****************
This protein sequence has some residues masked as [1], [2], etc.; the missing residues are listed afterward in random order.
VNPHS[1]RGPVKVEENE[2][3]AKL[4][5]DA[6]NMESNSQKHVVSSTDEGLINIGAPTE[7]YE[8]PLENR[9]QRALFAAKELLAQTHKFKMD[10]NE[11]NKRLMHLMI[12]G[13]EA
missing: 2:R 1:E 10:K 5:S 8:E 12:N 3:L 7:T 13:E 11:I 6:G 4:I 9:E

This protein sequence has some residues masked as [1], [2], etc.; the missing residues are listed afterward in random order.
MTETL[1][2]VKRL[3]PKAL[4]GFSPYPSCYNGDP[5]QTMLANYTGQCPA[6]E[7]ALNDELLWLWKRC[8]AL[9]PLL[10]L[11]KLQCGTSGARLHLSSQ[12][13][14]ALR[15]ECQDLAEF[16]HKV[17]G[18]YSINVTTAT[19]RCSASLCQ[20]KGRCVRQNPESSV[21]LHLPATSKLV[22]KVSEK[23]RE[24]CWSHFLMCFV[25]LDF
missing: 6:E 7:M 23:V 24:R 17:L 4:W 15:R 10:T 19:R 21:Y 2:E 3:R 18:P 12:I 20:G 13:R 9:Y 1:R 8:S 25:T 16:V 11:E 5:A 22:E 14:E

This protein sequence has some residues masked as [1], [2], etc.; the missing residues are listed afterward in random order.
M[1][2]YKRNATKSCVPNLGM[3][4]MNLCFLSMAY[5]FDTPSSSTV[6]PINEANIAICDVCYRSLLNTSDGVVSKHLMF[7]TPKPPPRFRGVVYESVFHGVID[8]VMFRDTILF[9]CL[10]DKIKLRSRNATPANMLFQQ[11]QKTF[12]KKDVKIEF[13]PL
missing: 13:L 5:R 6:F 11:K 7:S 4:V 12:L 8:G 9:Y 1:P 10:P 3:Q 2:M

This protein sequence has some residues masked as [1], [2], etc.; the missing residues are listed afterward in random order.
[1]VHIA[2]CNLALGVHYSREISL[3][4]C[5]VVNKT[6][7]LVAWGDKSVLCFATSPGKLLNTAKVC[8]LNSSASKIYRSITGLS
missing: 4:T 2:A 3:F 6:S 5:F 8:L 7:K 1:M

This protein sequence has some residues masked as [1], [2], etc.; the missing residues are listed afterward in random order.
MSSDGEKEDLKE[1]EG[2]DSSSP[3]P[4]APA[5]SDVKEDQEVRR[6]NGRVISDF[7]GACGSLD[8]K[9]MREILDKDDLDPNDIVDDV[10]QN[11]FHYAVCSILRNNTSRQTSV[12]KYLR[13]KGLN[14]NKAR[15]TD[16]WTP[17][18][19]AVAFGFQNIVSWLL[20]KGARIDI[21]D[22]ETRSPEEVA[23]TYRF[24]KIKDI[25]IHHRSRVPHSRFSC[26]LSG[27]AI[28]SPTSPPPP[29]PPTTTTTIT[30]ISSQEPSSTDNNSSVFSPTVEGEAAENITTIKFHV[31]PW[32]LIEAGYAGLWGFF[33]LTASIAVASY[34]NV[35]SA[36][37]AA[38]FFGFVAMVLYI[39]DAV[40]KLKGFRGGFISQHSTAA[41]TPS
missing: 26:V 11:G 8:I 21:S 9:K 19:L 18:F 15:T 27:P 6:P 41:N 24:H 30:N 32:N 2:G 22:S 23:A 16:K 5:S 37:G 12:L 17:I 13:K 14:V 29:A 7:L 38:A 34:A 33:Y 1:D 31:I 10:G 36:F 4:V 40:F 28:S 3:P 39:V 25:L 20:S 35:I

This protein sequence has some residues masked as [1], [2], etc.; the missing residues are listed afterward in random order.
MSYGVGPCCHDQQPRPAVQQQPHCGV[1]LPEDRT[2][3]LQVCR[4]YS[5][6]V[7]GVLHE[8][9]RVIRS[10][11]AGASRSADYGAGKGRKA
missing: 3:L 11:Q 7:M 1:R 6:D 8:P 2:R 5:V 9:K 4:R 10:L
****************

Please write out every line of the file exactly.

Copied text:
This protein sequence has some residues masked as [1], [2], etc.; the missing residues are listed afterward in random order.
VNPHS[1]RGPVKVEENE[2][3]AKL[4][5]DA[6]NMESNSQKHVVSSTDEGLINIGAPTE[7]YE[8]PLENR[9]QRALFAAKELLAQTHKFKMD[10]NE[11]NKRLMHLMI[12]G[13]EA
missing: 2:R 1:E 10:K 5:S 8:E 12:N 3:L 7:T 13:E 11:I 6:G 4:I 9:E

This protein sequence has some residues masked as [1], [2], etc.; the missing residues are listed afterward in random order.
MTETL[1][2]VKRL[3]PKAL[4]GFSPYPSCYNGDP[5]QTMLANYTGQCPA[6]E[7]ALNDELLWLWKRC[8]AL[9]PLL[10]L[11]KLQCGTSGARLHLSSQ[12][13][14]ALR[15]ECQDLAEF[16]HKV[17]G[18]YSINVTTAT[19]RCSASLCQ[20]KGRCVRQNPESSV[21]LHLPATSKLV[22]KVSEK[23]RE[24]CWSHFLMCFV[25]LDF
missing: 6:E 7:M 23:V 24:R 17:L 4:W 15:R 10:T 19:R 21:Y 2:E 3:R 18:P 12:I 20:G 13:R 9:Y 1:R 8:S 25:T 16:V 11:E 5:A 22:E 14:E

This protein sequence has some residues masked as [1], [2], etc.; the missing residues are listed afterward in random order.
M[1][2]YKRNATKSCVPNLGM[3][4]MNLCFLSMAY[5]FDTPSSSTV[6]PINEANIAICDVCYRSLLNTSDGVVSKHLMF[7]TPKPPPRFRGVVYESVFHGVID[8]VMFRDTILF[9]CL[10]DKIKLRSRNATPANMLFQQ[11]QKTF[12]KKDVKIEF[13]PL
missing: 13:L 5:R 6:F 11:K 7:S 4:V 12:L 8:G 9:Y 1:P 10:P 3:Q 2:M

This protein sequence has some residues masked as [1], [2], etc.; the missing residues are listed afterward in random order.
[1]VHIA[2]CNLALGVHYSREISL[3][4]C[5]VVNKT[6][7]LVAWGDKSVLCFATSPGKLLNTAKVC[8]LNSSASKIYRSITGLS
missing: 4:T 2:A 3:F 6:S 5:F 8:L 7:K 1:M

This protein sequence has some residues masked as [1], [2], etc.; the missing residues are listed afterward in random order.
MSSDGEKEDLKE[1]EG[2]DSSSP[3]P[4]APA[5]SDVKEDQEVRR[6]NGRVISDF[7]GACGSLD[8]K[9]MREILDKDDLDPNDIVDDV[10]QN[11]FHYAVCSILRNNTSRQTSV[12]KYLR[13]KGLN[14]NKAR[15]TD[16]WTP[17][18][19]AVAFGFQNIVSWLL[20]KGARIDI[21]D[22]ETRSPEEVA[23]TYRF[24]KIKDI[25]IHHRSRVPHSRFSC[26]LSG[27]AI[28]SPTSPPPP[29]PPTTTTTIT[30]ISSQEPSSTDNNSSVFSPTVEGEAAENITTIKFHV[31]PW[32]LIEAGYAGLWGFF[33]LTASIAVASY[34]NV[35]SA[36][37]AA[38]FFGFVAMVLYI[39]DAV[40]KLKGFRGGFISQHSTAA[41]TPS
missing: 26:V 11:G 8:I 21:S 9:K 19:L 18:F 15:T 27:P 6:P 41:N 24:H 30:N 32:N 2:G 22:S 23:A 16:K 5:S 37:G 12:L 17:I 13:K 14:V 29:A 7:L 38:A 34:A 33:Y 1:D 31:I 10:G 36:F 4:V 40:F 28:S 3:P 39:V 25:L 20:S 35:I

This protein sequence has some residues masked as [1], [2], etc.; the missing residues are listed afterward in random order.
MSYGVGPCCHDQQPRPAVQQQPHCGV[1]LPEDRT[2][3]LQVCR[4]YS[5][6]V[7]GVLHE[8][9]RVIRS[10][11]AGASRSADYGAGKGRKA
missing: 3:L 11:Q 7:M 1:R 6:D 8:P 2:R 5:V 9:K 4:R 10:L